Certainly! The problem of democracy will be one of the main focuses of activity – the relationship between the state and civil society, the choosing of African leaders. We have noticed that, with neo-colonialism, the majority of African leaders tend to think that they are more answerable to the Western powers and international institutions than to the citizens who elected them. We want leaders who feel responsible for and answerable to our citizens, not to the West. To this end, they must be people close to the ideas for which the social movements stand. That is why we want this round table – to bring the political leaders and the leaders of African institutions together for discussion, to tell them: “Your loyalty must be to Africa, to those who elected you and who trust you and not to Sarkozy or Obama, to the World Bank or the IMF”.
Moreover, we want to stress the need to expand democracy, because in our country, as in others, there are monarchist trends. Abdoulay Wade wants his son to succeed him – he denies it but his actions prove it. The Senegalese have said this will not happen here. He tested the waters with the 2009 municipal elections – he wanted his son to become mayor of Dakar. However, the polls massively rejected him – a real humiliation. We are, obviously, fighting for a rejection of the trend to monarchy, for a deepening of our democracy, for leaders answerable to the people – not to France or Brussels.
How do you envisage, globally, the importance of the World Social Forum in relation to the crisis?
I think that the Forum should enable the social movements taking part first of all to make an assessment of ten years of struggle against the neoliberal system and be proud of the victories we have won on the ideological level. We said that all these policies of privatisation and liberalisation, the policies of the World Bank, the IMF and the WTO, were leading us to a dead end, to the destruction of the economic and social fabric. Now the system is in a deep crisis, and most of the policies we attacked have been shown to be disastrous, just as we had foreseen. All in all, the international financial crisis has only demonstrated that the foundations were fundamentally bad. The Forum should enable us to deepen our critique of the system. We must not rest on our laurels and say we are satisfied because we were right. We should say: Let’s go deeper, because the system continues to live and intends to overcome its problems at the expense of the people. We must deepen our critique of the system, above all in connection with the problems arising from climate change. All those policies for coming out of the crisis, the co-opting of emerging countries to accede to the G8 to make a G20 … these are all issues that we must re-examine during the Dakar Forum. Capitalism is in a crisis – but it is still here.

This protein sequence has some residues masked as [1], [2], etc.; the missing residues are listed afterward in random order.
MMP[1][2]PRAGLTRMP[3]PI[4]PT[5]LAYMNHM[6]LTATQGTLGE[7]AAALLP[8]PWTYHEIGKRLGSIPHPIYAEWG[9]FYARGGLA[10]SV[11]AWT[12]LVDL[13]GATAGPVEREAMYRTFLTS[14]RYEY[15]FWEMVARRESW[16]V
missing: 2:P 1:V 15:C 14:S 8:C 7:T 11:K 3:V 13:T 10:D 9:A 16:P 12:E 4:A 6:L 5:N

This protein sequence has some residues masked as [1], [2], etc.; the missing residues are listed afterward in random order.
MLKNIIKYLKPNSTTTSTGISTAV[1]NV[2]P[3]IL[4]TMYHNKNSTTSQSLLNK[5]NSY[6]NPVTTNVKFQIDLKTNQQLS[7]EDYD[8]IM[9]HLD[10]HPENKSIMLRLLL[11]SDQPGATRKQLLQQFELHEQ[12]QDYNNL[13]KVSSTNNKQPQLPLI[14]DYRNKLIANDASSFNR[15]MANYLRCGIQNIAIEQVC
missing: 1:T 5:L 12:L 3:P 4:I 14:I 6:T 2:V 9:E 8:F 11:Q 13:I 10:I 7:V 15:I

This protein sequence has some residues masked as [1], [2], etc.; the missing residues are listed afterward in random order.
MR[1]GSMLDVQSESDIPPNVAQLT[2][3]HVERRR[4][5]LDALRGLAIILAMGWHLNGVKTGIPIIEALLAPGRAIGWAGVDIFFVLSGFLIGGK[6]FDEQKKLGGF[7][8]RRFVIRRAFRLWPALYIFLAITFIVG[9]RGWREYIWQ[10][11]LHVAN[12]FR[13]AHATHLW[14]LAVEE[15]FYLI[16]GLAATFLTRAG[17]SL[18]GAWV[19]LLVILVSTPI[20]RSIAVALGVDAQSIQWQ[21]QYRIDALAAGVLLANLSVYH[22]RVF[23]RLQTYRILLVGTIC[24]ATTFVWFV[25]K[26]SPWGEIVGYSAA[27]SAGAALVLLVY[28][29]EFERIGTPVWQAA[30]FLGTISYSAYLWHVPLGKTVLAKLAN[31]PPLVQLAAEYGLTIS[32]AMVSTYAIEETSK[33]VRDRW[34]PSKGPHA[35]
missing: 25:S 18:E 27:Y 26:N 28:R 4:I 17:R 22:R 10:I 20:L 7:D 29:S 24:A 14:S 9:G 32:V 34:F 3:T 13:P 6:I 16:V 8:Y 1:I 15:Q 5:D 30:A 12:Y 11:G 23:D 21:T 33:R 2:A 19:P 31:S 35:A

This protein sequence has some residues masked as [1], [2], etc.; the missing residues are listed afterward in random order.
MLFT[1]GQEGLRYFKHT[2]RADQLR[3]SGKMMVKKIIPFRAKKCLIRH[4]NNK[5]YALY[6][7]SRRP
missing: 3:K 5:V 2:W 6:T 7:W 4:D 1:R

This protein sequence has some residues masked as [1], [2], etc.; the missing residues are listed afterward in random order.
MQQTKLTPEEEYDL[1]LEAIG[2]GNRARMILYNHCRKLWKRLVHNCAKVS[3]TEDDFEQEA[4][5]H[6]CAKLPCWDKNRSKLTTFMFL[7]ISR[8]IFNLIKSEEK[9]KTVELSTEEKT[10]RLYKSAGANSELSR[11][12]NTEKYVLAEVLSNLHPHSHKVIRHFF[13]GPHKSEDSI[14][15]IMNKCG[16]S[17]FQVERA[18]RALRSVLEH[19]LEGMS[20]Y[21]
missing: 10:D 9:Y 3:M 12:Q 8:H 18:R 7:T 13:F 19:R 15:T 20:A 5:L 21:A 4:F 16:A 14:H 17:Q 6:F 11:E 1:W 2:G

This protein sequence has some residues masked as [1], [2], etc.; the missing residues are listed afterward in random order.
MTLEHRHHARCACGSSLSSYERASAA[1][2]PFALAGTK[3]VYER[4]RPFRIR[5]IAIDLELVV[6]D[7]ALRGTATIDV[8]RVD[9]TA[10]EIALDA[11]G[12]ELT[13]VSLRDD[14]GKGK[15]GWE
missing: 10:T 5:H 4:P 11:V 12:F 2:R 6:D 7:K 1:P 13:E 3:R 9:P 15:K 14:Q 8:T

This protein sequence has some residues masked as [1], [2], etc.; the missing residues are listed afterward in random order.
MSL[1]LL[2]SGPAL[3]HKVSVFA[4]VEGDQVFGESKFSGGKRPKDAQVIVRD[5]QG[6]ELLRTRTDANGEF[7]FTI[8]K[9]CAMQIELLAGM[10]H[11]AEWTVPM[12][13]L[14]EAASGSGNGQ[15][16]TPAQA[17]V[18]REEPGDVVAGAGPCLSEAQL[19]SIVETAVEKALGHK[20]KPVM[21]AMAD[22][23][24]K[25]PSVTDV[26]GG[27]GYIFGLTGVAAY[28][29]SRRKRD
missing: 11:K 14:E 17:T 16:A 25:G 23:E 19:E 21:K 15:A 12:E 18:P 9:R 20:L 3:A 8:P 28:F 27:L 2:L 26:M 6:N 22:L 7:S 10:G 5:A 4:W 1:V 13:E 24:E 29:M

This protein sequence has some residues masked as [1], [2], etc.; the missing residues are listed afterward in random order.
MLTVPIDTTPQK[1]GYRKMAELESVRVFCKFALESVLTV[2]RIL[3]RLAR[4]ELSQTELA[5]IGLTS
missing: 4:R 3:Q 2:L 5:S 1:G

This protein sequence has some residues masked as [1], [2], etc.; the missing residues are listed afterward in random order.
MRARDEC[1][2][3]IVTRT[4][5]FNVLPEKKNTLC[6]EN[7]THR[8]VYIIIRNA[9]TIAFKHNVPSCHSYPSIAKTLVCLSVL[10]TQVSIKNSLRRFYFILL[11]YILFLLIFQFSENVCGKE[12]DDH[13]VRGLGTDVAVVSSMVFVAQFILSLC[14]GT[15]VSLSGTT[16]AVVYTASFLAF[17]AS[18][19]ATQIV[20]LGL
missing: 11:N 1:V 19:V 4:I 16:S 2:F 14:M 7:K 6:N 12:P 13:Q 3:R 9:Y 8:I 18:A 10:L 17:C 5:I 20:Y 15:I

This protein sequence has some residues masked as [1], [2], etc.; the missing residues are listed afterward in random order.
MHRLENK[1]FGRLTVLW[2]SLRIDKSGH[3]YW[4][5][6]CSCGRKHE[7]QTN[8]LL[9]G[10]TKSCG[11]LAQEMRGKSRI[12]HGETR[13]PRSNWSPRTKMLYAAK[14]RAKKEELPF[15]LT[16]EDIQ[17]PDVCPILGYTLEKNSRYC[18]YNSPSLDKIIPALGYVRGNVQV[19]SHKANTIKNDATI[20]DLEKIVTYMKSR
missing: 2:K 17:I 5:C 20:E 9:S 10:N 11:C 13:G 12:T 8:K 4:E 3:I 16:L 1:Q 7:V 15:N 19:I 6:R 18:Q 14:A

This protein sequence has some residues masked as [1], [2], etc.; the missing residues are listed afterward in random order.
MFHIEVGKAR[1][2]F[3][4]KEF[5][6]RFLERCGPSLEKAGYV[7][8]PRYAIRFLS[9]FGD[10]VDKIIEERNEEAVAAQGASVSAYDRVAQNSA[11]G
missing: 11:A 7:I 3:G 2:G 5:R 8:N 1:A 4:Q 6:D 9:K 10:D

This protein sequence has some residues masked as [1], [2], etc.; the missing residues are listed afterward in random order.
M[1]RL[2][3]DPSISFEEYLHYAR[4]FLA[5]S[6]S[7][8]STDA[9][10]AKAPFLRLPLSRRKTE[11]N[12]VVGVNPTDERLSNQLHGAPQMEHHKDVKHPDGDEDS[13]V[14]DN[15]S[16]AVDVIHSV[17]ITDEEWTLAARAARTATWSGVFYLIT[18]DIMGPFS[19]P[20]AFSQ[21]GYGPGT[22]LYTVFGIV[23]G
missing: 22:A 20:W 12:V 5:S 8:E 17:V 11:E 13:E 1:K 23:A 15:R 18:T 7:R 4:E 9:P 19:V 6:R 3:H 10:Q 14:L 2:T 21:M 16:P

Second, in the course of the Forum, there must be an emphasis on all the anti-systemic struggles, in the North as in the South – all the struggles against capitalism, but also against the imperialist system of all-out intervention and oppression of peoples. We must give voice to all the movements, all the organisations that are struggling, in their different ways in different parts of the world, to build resistance against the system and against imperialism.
Third, we have said that another world is possible. However, for us this is an opportunity not only to demonstrate the bankruptcy of the neoliberal capitalist system but also to say: “This is what we have proposed for this sector”, “this is what we propose for overcoming the crisis” and “this is what we are proposing at the national, European and African levels – and also at the world level”. What new policy, what new institutions must be created to really come out of the crisis – not to save capitalism but to secure advances in a period of post-capitalist transition? Indeed, I think that the Dakar Forum must take this opportunity to impart fresh momentum to the World Social Forum.
aus: Journal transform!europe, 07/2010